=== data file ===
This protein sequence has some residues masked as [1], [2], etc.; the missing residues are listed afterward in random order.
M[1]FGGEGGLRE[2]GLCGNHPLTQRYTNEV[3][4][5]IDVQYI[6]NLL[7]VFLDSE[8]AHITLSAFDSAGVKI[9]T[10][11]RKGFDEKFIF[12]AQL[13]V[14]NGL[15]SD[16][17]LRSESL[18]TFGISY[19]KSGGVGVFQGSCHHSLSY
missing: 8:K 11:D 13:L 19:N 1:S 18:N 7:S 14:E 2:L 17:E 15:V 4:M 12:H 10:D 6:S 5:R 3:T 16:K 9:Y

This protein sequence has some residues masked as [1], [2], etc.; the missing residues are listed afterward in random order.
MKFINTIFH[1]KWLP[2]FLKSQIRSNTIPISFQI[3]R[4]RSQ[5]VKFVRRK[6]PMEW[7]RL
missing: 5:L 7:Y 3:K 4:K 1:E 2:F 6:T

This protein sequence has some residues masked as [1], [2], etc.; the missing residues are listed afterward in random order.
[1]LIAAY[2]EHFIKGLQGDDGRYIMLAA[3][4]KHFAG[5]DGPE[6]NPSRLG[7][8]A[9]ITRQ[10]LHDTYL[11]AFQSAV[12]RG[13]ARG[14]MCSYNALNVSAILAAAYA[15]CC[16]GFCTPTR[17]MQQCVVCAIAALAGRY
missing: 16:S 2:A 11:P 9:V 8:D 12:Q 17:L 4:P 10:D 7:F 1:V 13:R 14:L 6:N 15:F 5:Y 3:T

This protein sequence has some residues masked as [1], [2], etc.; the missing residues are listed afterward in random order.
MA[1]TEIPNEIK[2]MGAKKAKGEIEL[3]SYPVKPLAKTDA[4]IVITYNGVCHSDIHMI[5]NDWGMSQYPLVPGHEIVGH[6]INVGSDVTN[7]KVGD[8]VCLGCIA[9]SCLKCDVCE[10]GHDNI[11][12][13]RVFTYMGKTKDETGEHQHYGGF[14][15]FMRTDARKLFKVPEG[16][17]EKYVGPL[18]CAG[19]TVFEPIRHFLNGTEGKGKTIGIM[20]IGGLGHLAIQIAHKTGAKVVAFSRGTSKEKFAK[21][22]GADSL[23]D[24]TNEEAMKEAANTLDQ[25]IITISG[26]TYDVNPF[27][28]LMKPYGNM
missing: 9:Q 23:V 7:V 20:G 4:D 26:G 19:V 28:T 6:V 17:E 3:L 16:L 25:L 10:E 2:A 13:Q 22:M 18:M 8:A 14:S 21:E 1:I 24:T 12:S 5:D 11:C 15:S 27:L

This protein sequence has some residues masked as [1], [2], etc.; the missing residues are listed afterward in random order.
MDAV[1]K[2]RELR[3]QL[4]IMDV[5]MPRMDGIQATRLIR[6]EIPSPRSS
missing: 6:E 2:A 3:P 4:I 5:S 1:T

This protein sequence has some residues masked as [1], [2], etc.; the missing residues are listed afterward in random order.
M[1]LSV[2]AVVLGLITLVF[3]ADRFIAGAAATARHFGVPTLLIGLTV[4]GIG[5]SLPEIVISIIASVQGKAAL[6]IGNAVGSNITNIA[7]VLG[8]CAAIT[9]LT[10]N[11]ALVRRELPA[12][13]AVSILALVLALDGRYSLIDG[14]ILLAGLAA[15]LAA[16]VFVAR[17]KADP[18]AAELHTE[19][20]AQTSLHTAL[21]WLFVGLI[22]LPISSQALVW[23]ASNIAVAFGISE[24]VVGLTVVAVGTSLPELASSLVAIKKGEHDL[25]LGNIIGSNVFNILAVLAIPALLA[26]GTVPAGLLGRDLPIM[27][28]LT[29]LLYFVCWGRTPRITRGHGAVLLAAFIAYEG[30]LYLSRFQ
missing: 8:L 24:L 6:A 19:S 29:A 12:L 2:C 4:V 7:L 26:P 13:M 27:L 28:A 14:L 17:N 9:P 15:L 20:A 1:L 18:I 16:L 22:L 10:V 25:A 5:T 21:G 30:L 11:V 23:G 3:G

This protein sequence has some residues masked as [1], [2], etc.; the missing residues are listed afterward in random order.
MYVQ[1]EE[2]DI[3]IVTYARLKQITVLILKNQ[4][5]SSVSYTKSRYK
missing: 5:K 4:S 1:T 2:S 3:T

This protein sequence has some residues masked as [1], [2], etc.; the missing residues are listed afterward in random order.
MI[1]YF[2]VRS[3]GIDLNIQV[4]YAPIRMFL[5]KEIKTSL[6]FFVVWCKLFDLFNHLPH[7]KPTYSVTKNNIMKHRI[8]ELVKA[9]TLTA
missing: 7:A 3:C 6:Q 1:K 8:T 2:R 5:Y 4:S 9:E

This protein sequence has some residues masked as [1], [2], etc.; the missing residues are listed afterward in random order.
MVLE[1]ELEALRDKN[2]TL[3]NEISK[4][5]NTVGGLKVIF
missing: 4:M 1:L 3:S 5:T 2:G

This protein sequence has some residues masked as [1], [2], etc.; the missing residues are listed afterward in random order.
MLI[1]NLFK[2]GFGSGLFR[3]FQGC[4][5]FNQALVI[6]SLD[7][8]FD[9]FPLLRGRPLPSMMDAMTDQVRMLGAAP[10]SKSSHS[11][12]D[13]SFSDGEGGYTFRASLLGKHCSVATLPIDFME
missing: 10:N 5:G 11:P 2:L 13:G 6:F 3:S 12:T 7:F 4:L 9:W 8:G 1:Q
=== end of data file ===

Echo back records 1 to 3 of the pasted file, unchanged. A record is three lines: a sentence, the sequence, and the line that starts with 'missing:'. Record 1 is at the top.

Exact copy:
This protein sequence has some residues masked as [1], [2], etc.; the missing residues are listed afterward in random order.
M[1]FGGEGGLRE[2]GLCGNHPLTQRYTNEV[3][4][5]IDVQYI[6]NLL[7]VFLDSE[8]AHITLSAFDSAGVKI[9]T[10][11]RKGFDEKFIF[12]AQL[13]V[14]NGL[15]SD[16][17]LRSESL[18]TFGISY[19]KSGGVGVFQGSCHHSLSY
missing: 8:K 11:D 13:L 19:N 1:S 18:N 7:S 14:E 2:L 17:E 15:V 4:M 12:H 10:D 6:S 5:R 3:T 16:K 9:Y

This protein sequence has some residues masked as [1], [2], etc.; the missing residues are listed afterward in random order.
MKFINTIFH[1]KWLP[2]FLKSQIRSNTIPISFQI[3]R[4]RSQ[5]VKFVRRK[6]PMEW[7]RL
missing: 5:L 7:Y 3:K 4:K 1:E 2:F 6:T

This protein sequence has some residues masked as [1], [2], etc.; the missing residues are listed afterward in random order.
[1]LIAAY[2]EHFIKGLQGDDGRYIMLAA[3][4]KHFAG[5]DGPE[6]NPSRLG[7][8]A[9]ITRQ[10]LHDTYL[11]AFQSAV[12]RG[13]ARG[14]MCSYNALNVSAILAAAYA[15]CC[16]GFCTPTR[17]MQQCVVCAIAALAGRY
missing: 16:S 2:A 11:P 9:V 8:D 12:Q 17:L 4:P 10:D 7:F 1:V 13:R 14:L 6:N 15:F 5:Y 3:T